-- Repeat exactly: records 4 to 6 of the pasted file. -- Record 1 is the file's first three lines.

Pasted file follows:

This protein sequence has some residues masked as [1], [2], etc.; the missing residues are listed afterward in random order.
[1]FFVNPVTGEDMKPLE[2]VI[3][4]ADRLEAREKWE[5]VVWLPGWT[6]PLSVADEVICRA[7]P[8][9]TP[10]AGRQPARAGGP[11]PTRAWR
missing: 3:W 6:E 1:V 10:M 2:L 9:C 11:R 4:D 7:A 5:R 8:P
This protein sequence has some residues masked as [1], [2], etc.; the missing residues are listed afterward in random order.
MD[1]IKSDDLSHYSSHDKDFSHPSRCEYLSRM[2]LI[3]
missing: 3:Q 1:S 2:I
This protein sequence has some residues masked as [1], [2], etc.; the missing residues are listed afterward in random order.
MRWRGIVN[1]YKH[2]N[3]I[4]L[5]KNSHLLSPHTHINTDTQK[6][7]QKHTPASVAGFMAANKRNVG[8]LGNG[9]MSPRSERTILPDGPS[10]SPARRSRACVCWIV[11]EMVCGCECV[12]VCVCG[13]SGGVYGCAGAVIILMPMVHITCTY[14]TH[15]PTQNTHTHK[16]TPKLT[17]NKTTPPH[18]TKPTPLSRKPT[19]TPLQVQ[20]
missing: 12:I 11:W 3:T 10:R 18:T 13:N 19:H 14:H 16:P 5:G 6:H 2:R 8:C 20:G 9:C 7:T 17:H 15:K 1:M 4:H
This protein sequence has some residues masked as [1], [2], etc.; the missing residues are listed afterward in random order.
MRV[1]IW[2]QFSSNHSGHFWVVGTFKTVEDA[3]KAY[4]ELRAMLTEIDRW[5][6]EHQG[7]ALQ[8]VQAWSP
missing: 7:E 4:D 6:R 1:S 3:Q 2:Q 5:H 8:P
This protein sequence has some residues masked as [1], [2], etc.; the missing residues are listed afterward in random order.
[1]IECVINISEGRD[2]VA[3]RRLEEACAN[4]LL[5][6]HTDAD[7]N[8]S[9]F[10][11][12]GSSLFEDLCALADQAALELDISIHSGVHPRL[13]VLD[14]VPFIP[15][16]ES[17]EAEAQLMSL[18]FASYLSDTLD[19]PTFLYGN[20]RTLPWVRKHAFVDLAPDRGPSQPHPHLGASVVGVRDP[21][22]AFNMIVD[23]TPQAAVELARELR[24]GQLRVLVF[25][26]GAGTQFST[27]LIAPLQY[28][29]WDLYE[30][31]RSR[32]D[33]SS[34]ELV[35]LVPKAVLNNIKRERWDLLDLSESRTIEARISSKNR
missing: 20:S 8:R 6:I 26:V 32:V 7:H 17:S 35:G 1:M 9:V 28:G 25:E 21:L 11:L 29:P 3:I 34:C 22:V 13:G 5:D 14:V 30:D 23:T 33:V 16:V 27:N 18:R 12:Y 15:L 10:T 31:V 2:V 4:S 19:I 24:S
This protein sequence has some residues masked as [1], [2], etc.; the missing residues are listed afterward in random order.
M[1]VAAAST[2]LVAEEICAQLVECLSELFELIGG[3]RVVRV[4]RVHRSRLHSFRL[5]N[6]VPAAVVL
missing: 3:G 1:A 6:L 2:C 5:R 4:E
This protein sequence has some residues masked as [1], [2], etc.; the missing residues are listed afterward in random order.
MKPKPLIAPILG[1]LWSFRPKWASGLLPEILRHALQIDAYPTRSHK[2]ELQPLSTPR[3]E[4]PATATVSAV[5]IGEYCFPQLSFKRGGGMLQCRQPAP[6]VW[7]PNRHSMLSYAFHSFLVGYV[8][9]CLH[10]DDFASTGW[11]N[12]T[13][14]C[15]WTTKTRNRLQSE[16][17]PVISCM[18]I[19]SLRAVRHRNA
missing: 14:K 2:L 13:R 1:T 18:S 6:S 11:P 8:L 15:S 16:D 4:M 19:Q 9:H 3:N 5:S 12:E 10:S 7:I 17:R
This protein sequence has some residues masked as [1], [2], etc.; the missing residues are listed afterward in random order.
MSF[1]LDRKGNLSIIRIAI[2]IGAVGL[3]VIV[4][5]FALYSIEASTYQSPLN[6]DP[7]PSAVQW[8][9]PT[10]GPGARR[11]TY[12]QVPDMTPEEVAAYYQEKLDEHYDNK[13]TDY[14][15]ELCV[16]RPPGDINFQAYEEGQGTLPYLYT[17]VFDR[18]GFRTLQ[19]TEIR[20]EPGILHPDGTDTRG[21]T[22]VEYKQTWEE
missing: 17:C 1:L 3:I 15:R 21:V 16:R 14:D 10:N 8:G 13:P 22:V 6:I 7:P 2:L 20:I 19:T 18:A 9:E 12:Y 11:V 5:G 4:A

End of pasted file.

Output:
This protein sequence has some residues masked as [1], [2], etc.; the missing residues are listed afterward in random order.
MRV[1]IW[2]QFSSNHSGHFWVVGTFKTVEDA[3]KAY[4]ELRAMLTEIDRW[5][6]EHQG[7]ALQ[8]VQAWSP
missing: 7:E 4:D 6:R 1:S 3:Q 2:Q 5:H 8:P
This protein sequence has some residues masked as [1], [2], etc.; the missing residues are listed afterward in random order.
[1]IECVINISEGRD[2]VA[3]RRLEEACAN[4]LL[5][6]HTDAD[7]N[8]S[9]F[10][11][12]GSSLFEDLCALADQAALELDISIHSGVHPRL[13]VLD[14]VPFIP[15][16]ES[17]EAEAQLMSL[18]FASYLSDTLD[19]PTFLYGN[20]RTLPWVRKHAFVDLAPDRGPSQPHPHLGASVVGVRDP[21][22]AFNMIVD[23]TPQAAVELARELR[24]GQLRVLVF[25][26]GAGTQFST[27]LIAPLQY[28][29]WDLYE[30][31]RSR[32]D[33]SS[34]ELV[35]LVPKAVLNNIKRERWDLLDLSESRTIEARISSKNR
missing: 20:S 8:R 6:I 26:V 32:V 7:H 17:S 35:G 1:M 9:V 28:G 25:E 21:L 11:L 29:P 3:I 34:C 22:V 13:G 5:D 14:V 30:D 23:T 33:V 16:V 27:N 18:R 12:Y 15:L 10:T 31:V 2:V 4:S 19:I 24:S
This protein sequence has some residues masked as [1], [2], etc.; the missing residues are listed afterward in random order.
M[1]VAAAST[2]LVAEEICAQLVECLSELFELIGG[3]RVVRV[4]RVHRSRLHSFRL[5]N[6]VPAAVVL
missing: 3:G 1:A 6:L 2:C 5:R 4:E